By Lance Hanish
Mobile shopping is becoming more commonplace. It is now a part of our lives. And as in most forms of shopping, gender preferences using mobile are exactly like brick & motar shopping. Women prefer certain things. Men prefer certain things.
Women and men may both be active mobile shoppers, but they differ on the specific shopping activities they perform, according to September 2012 findings from uSamp. Some 44% of women on the uSamp’s mobile panel have used a mobile coupon, versus 35% of men. Yet men are more likely to have made a mobile purchase (45% vs. 34%), as well as a mobile payment (46% vs. 32%).
Men, in fact, led in most mobile male-typical shopping activities, including writing a review of a purchase (26% vs 16%), commenting on a purchase (35% vs. 28%) and scanning a barcode (91% vs. 85%). (These numbers are high compared to the mobile shopper demographic at large, but the researchers’ iPoll panel is comprised almost entirely of active mobile shoppers.)
An August 2012 report from Scanbuy also found barcode scanning to skew male: in Q2, 69% of mobile barcode scanners were male, up from 63% in Q4 2011. However, to be fair, both were very high. To those who don’t believe that people are scanning codes, think again.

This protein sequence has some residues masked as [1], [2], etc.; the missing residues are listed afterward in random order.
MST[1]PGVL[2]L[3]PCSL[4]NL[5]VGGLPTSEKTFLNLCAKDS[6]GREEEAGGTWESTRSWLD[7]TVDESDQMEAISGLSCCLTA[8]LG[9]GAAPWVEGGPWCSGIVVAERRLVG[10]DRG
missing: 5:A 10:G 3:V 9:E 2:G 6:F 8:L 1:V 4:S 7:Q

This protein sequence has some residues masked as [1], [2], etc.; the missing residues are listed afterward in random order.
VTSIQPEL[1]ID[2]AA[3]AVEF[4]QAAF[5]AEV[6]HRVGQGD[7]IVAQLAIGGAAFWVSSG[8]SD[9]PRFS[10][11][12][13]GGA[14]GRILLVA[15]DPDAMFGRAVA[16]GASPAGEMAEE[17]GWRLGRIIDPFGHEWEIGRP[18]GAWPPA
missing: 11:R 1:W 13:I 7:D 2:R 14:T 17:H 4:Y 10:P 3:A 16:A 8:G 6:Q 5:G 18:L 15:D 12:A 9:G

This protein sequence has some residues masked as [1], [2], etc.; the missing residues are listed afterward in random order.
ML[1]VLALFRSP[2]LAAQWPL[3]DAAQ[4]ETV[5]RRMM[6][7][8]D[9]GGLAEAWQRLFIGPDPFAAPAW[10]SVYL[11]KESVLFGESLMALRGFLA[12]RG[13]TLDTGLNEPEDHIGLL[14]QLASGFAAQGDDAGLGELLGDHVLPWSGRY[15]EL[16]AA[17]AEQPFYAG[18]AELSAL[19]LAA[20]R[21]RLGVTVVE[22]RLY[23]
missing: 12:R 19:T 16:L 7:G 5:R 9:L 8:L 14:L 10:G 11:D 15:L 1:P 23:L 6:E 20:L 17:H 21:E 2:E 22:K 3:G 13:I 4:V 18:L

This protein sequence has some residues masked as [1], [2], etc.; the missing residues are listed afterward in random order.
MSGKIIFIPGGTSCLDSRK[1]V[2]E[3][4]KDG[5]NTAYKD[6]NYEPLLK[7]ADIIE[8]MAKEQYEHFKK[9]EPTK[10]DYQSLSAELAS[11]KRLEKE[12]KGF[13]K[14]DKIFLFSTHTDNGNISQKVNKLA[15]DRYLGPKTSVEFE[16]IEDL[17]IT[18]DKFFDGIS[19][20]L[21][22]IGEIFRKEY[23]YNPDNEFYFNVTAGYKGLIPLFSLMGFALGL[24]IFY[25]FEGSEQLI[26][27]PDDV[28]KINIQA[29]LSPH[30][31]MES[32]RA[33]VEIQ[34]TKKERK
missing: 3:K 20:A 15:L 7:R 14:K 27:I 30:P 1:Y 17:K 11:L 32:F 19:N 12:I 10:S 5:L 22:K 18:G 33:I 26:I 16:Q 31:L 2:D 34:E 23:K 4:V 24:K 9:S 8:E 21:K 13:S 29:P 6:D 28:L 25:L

Men and women practice much of their mobile shopping while they are “on the go.” 12% of female respondents to the uSamp survey reported shopping on their mobile devices while in the waiting room at a doctor’s office compared to 8% of men, while 25% of men most report they most frequently shop on mobile devices while at work, compared to 15% of women.
Gender differences reveal themselves as well in product categories. 27% of males purchase consumer electronics on mobile versus 8% of females. Men also lead in purchases of digital content (30% vs. 20%), food and drink (13% vs. 8%), and office supplies (8% vs. 4%).
Asked which products they photograph, clothing led in both genders (34% of women, 22% of men), but in second place among women were cosmetics (11%) versus consumer electronics among men (22%).
Among those who scan barcodes with mobile devices while shopping, 27% of males report shopping at electronic stores, versus 12% of females. 7% of males report scanning codes at convenience stores compared to 3% of females. But, 6% of females have done so at a health and beauty store, compared to 2% of men.
A study released in May by Nielsen also found that QR Code scanning was most popular in electronics stores. Among US smartphone owners who report using their devices while shopping in-store (“smartphone shoppers”), 57% reported having scanned a QR code for product details while in an electronics store, compared to 36% who have done so in a department store, the next most-popular location for this activity.
We really do live in a new DNAge. The more you know, the better you will be able to engage with your target audience.
In planning your marketing communications plan…Think MOBILEFirst.
Lance Hanish is Co-Founding Partner in CNA | Sophis Integrated Marketing Communications.
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